Marc Thiessen, Trump may be The Most Honest President in History: He’s doing just what he said he would do

Marc Thiessen

[Editor’s note: While I agree with the thrust of Marc Thiessen’s commentary, the one area in which Trump has not kept his promises is (to me) the most important of them all, namely: to withdraw our forces from the Middle East and reallocate spending to “Make America Great Again”. He won the election because of that promises and it bothers me profoundly that he is not keeping it but pursuing an Israeli foreign policy.]

Donald Trump may be remembered as the most honest president in modern American history.

Don’t get me wrong, Trump lies all the time. He said that he “enacted the biggest tax cuts and reforms in American history” (actually they are the eighth largest) and that “our economy is the strongest it’s ever been in the history of our country” (which may one day be true, but not yet). In part, it’s a New York thing — everything is the biggest and the best.

But when it comes to the real barometer of presidential truthfulness — keeping his promises — Trump is a paragon of honesty. For better or worse, since taking office Trump has done exactly what he promised he would.

Trump kept his promise to move the U.S. Embassy in Israel from Tel Aviv to Jerusalem, something his three immediate predecessors also promised yet failed to do. He promised to “crush and destroy ISIS,” and two years later he is on the verge of eliminating the Islamic State’s physical caliphate. He promised to impose a travel ban on countries that he saw as posing a terrorist threat, and after several false starts the final version of his ban was upheld by the Supreme Court. He promised to punish Syria if it used chemical weapons on its people, and, unlike his immediate predecessor, he followed through — not once but twice.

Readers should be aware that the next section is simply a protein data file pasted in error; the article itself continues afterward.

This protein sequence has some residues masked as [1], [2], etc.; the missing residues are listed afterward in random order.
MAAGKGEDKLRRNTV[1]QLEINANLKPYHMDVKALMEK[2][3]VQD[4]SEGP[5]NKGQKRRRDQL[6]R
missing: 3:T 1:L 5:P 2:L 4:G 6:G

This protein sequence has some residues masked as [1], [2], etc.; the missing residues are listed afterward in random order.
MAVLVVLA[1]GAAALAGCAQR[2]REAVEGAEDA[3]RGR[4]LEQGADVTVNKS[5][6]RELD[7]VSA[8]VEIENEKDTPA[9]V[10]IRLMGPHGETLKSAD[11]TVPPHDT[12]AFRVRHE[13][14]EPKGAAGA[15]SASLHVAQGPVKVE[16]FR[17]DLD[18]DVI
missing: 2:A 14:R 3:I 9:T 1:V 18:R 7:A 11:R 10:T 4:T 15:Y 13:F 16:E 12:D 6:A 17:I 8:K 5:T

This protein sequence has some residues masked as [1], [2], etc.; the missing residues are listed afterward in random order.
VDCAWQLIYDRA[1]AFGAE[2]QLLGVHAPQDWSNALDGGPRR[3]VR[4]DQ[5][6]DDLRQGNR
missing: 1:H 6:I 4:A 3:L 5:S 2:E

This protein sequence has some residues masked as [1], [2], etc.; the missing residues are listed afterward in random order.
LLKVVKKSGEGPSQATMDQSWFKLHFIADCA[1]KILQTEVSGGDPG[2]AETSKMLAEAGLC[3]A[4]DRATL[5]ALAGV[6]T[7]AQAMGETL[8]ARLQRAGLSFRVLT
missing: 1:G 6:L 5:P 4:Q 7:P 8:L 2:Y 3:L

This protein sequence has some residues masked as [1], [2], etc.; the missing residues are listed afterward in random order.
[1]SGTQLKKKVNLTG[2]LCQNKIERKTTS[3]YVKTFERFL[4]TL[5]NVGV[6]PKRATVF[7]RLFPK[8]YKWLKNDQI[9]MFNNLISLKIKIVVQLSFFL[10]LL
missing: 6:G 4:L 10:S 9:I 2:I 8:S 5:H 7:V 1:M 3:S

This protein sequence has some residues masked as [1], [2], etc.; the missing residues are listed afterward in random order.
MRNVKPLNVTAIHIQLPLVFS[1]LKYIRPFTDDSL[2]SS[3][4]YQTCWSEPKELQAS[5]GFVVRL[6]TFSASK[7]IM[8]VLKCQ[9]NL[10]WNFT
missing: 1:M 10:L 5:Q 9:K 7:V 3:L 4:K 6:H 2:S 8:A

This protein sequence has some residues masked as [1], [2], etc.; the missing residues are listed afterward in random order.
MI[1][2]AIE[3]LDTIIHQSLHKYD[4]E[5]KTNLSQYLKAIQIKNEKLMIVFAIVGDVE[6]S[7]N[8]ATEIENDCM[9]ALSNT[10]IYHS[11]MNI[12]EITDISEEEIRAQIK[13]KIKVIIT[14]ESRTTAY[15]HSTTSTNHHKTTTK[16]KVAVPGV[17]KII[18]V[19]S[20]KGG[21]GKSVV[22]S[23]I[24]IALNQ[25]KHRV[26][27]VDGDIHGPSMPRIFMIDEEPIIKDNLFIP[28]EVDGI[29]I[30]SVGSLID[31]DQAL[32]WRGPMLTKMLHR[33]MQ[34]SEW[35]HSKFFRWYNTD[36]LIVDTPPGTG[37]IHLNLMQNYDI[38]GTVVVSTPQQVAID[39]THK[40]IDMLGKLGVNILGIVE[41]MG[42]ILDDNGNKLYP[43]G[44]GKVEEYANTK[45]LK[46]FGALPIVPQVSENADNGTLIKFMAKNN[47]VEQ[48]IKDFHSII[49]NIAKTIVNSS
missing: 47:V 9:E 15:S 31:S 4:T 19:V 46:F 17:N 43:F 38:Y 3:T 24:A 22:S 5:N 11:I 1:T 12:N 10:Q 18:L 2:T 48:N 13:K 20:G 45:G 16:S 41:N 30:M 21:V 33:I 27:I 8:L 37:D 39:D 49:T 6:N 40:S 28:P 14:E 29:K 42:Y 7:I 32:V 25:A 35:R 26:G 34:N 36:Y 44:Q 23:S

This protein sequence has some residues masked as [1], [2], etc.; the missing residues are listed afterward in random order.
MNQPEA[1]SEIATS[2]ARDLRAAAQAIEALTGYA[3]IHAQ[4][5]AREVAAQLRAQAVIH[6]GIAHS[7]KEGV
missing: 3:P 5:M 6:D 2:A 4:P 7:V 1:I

Trump pledged to nominate Supreme Court justices “in the mold of Justice [Antonin] Scalia,” and now Neil M. Gorsuch and Brett M. Kavanaugh sit on the high court. Trump also pledged to fill the federal appellate courts with young, conservative judges, and so far the Senate has confirmed 29 — more than any recent president at this point in his administration.

Trump vowed to pass historic tax reforms and signed the first major overhaul of the tax code in three decades. He vowed an unprecedented regulatory rollback, with a strict policy to eliminate two existing regulations for every new regulation. In his first year, he achieved $8.1 billion in lifetime regulatory savings and is on track to achieve an additional $9.8 billion this year.

Trump to Hispanic and African American voters: ‘What do you have to lose?’

Republican presidential candidate Donald Trump repeated his pitch to minority voters in Ohio on Aug. 22, asking them “What do you have to lose?” 

During the campaign, he told African American voters, “What do you have to lose? . . . I will straighten it out. I’ll bring jobs back. We’ll bring spirit back.” On his watch, African American unemployment reached the lowest level ever recorded, and his tax reform included a little-noticed provision creating “Opportunity Zones” to try to revitalize struggling towns and inner-city communities.

Trump promised to cancel President Barack Obama’s Clean Power Planwithdraw from the Paris climate accord, approve the Keystone XL and Dakota Access pipelines, and open the Arctic National Wildlife Refuge to oil exploration. He fulfilled all of those pledges.